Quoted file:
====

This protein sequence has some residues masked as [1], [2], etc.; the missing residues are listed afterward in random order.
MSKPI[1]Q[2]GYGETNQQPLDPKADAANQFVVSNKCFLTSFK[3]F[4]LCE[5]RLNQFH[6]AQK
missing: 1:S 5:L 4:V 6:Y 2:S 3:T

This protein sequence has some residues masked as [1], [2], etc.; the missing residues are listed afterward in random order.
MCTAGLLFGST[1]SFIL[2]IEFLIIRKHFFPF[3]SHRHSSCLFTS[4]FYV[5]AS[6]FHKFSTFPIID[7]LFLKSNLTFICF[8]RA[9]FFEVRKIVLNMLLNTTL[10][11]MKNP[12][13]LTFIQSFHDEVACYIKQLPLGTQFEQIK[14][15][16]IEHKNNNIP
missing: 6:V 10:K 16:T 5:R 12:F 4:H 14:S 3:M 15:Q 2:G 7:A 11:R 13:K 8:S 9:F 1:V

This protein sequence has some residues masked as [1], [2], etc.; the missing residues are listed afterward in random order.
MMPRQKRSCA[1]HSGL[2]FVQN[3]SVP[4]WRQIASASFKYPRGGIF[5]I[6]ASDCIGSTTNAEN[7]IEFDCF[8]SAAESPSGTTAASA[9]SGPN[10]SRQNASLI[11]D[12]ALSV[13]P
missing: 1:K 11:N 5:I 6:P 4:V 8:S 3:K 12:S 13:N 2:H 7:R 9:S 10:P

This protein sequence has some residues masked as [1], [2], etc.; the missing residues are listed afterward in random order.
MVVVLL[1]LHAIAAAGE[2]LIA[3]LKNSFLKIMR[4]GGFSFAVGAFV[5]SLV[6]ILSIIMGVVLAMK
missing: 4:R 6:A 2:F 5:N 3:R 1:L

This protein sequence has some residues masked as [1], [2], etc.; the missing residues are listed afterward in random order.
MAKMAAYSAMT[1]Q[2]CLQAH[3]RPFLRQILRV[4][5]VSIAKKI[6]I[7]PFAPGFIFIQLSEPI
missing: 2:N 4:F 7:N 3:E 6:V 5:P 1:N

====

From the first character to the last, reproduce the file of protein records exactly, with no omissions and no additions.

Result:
This protein sequence has some residues masked as [1], [2], etc.; the missing residues are listed afterward in random order.
MSKPI[1]Q[2]GYGETNQQPLDPKADAANQFVVSNKCFLTSFK[3]F[4]LCE[5]RLNQFH[6]AQK
missing: 1:S 5:L 4:V 6:Y 2:S 3:T

This protein sequence has some residues masked as [1], [2], etc.; the missing residues are listed afterward in random order.
MCTAGLLFGST[1]SFIL[2]IEFLIIRKHFFPF[3]SHRHSSCLFTS[4]FYV[5]AS[6]FHKFSTFPIID[7]LFLKSNLTFICF[8]RA[9]FFEVRKIVLNMLLNTTL[10][11]MKNP[12][13]LTFIQSFHDEVACYIKQLPLGTQFEQIK[14][15][16]IEHKNNNIP
missing: 6:V 10:K 16:T 5:R 12:F 4:H 14:S 3:M 15:Q 2:G 7:A 11:R 13:K 8:S 9:F 1:V

This protein sequence has some residues masked as [1], [2], etc.; the missing residues are listed afterward in random order.
MMPRQKRSCA[1]HSGL[2]FVQN[3]SVP[4]WRQIASASFKYPRGGIF[5]I[6]ASDCIGSTTNAEN[7]IEFDCF[8]SAAESPSGTTAASA[9]SGPN[10]SRQNASLI[11]D[12]ALSV[13]P
missing: 1:K 11:N 5:I 6:P 4:V 8:S 3:K 12:S 13:N 2:H 7:R 9:S 10:P

This protein sequence has some residues masked as [1], [2], etc.; the missing residues are listed afterward in random order.
MVVVLL[1]LHAIAAAGE[2]LIA[3]LKNSFLKIMR[4]GGFSFAVGAFV[5]SLV[6]ILSIIMGVVLAMK
missing: 4:R 6:A 2:F 5:N 3:R 1:L

This protein sequence has some residues masked as [1], [2], etc.; the missing residues are listed afterward in random order.
MAKMAAYSAMT[1]Q[2]CLQAH[3]RPFLRQILRV[4][5]VSIAKKI[6]I[7]PFAPGFIFIQLSEPI
missing: 2:N 4:F 7:N 3:E 6:V 5:P 1:N